Keeping comprehensive and contemporaneous clinical records
Thorough documentation is crucial, not only in the interests of good continuity of care, but also to show (in the event of a claim) the facts on which you based a decision. At MPS we have also seen many cases where the doctor did examine the patient, but either did not document it at all, or did not document the important findings – especially significant negative findings.
Adequate medical records enable you or somebody else to reconstruct the essential parts of each patient contact without reference to memory
Many serious illnesses do not start out as typical presentations but can develop quickly, so a note in the records that a diagnosis was excluded because specific signs or symptoms were absent can provide crucial evidence in defence of a claim in negligence. Examples might be the absence of neck stiffness in a young person with a severe headache and fever, or the absence of muscle guarding in a case of abdominal pain.
Adequate medical records enable you or somebody else to reconstruct the essential parts of each patient contact without reference to memory. They should therefore be comprehensive enough to allow a colleague to carry on where you left off.
Poor-quality medical records are not only a major cause of iatrogenic injuries, they also make it difficult to defend a clinical negligence claim or a Council disciplinary inquiry; it is axiomatic that poor note-keeping is evidence of poor clinical practice. All of the following can compromise patient safety or lead to medicolegal problems:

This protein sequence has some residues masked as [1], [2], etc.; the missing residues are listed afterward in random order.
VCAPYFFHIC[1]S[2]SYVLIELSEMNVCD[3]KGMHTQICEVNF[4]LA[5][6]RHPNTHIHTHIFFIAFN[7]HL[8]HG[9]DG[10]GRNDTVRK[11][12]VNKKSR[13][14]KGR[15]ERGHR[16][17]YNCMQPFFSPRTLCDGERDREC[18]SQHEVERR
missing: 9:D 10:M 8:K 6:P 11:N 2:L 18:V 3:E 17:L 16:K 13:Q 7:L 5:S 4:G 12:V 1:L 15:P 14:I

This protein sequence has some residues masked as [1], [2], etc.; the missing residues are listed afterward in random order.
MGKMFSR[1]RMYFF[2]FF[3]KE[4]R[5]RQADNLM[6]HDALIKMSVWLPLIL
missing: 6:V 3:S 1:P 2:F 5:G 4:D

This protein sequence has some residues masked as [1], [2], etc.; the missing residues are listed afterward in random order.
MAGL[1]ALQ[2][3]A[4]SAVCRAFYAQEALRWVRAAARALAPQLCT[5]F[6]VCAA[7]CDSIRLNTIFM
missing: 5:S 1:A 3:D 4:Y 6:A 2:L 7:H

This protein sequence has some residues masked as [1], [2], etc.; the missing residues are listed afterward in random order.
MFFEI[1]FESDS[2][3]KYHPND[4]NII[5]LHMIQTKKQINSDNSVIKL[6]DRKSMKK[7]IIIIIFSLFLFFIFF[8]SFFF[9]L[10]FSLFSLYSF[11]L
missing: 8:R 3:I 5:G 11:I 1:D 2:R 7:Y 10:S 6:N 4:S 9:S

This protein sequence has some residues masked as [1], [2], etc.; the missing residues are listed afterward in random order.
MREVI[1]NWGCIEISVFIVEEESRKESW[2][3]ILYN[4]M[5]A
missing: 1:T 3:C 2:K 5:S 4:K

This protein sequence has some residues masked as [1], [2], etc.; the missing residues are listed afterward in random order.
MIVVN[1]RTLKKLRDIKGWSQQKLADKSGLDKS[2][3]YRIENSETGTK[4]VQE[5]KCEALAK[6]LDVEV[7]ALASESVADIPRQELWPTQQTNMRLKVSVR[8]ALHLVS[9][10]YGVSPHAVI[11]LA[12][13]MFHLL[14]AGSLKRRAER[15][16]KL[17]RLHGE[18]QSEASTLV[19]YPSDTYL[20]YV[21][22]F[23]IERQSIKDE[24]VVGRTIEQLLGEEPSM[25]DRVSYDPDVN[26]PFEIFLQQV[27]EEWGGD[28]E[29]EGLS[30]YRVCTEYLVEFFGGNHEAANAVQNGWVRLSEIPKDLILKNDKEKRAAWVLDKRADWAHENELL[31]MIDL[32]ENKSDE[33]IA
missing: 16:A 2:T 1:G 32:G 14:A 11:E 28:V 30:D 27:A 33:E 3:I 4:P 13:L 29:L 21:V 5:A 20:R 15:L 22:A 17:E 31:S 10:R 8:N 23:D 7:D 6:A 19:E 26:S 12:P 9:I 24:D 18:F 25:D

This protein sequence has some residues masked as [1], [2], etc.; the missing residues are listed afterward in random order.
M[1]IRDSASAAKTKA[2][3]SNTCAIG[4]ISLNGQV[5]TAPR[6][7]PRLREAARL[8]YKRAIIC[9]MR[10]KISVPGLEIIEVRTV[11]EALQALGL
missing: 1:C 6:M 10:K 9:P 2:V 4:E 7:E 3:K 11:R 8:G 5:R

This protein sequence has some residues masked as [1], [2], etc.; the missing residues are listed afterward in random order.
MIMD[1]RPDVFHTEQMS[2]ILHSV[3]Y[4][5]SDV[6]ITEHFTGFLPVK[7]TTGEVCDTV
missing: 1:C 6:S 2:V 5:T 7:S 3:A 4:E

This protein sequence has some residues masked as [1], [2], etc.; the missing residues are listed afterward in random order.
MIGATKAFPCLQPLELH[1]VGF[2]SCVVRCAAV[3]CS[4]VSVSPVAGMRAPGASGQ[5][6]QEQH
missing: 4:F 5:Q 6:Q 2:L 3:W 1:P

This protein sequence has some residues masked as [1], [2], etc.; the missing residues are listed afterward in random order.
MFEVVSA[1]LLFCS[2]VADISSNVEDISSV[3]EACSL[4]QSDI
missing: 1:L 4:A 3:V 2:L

- Not recording negative findings.
- Not recording the substance of discussions about the risks and benefits of proposed treatments.
- Not recording drug allergies or adverse reactions.
- Not recording the results of investigations and tests.
- Illegible entries.
- Not reading the notes when seeing a patient.
- Making derogatory comments.
- Altering notes after the event.
- Wrong patient/wrong notes.
To be useful, the medical records should contain all the significant information that members of the healthcare team, or future carers, will need in order to be sufficiently informed about the patient’s past and current clinical assessments and treatment and relevant family and social history, lifestyle and beliefs.
The Health Professions Council considers the following as the absolute minimum necessary for each patient’s records:
- Personal (identifying) particulars of the patient.
- The bio-psychosocial history of the patient, including allergies and idiosyncrasies.
- The time, date and place of every consultation.
- The assessment of the patient’s condition.
- The proposed clinical management of the patient.
- The medication and dosage prescribed.
- Details of referrals to specialists, if any.
- The patient’s reaction to treatment or medication, including adverse effects.
- Test results.
- Imaging investigation results.
- Information on the times that the patient was booked off from work and the relevant reasons.
- Written proof of informed consent, where applicable.8
Medical records should contain all the significant information that members of the healthcare team, or future carers, will need
To this we would add, from a medicolegal and risk-management perspective:
- All important positive and negative findings from the consultation with the patient. Information about the presence or absence of certain signs or symptoms at different stages in the course of a patient’s illness is not only important for forming a picture of the development of the patient’s condition, but can be crucial in defending any future medicolegal challenges.